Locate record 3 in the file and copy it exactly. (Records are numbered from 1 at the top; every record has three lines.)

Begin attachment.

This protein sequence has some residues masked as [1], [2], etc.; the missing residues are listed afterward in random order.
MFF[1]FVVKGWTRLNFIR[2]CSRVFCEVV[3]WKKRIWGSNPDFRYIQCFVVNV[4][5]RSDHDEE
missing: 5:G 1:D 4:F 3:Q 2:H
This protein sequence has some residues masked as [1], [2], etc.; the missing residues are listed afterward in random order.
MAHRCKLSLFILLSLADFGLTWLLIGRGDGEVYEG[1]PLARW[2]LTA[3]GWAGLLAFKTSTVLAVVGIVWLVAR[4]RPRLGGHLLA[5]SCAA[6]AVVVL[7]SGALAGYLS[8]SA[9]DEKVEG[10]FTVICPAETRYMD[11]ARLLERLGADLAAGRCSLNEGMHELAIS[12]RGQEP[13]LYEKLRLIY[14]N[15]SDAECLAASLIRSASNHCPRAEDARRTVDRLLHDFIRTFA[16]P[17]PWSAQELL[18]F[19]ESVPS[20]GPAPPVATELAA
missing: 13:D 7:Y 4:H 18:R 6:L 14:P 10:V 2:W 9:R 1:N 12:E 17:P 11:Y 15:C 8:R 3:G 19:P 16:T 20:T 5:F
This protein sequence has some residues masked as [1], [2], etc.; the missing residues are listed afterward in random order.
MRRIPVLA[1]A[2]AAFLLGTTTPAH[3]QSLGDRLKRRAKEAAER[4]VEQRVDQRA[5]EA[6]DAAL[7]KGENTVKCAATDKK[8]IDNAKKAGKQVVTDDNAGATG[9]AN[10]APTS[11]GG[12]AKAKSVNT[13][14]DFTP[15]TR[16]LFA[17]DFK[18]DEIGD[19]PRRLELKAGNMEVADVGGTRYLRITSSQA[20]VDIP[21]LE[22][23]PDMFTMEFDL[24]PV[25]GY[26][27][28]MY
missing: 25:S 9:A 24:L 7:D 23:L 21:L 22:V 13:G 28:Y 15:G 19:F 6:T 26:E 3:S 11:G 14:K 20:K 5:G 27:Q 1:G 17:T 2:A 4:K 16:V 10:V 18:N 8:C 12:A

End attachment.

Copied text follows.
This protein sequence has some residues masked as [1], [2], etc.; the missing residues are listed afterward in random order.
MRRIPVLA[1]A[2]AAFLLGTTTPAH[3]QSLGDRLKRRAKEAAER[4]VEQRVDQRA[5]EA[6]DAAL[7]KGENTVKCAATDKK[8]IDNAKKAGKQVVTDDNAGATG[9]AN[10]APTS[11]GG[12]AKAKSVNT[13][14]DFTP[15]TR[16]LFA[17]DFK[18]DEIGD[19]PRRLELKAGNMEVADVGGTRYLRITSSQA[20]VDIP[21]LE[22][23]PDMFTMEFDL[24]PV[25]GY[26][27][28]MY
missing: 25:S 9:A 24:L 7:D 23:L 21:L 22:V 13:G 28:Y 15:G 19:F 6:T 26:E 3:S 11:G 14:K 20:K 5:G 27:Q 1:G 17:T 2:A 4:K 16:V 10:V 18:N 8:C 12:A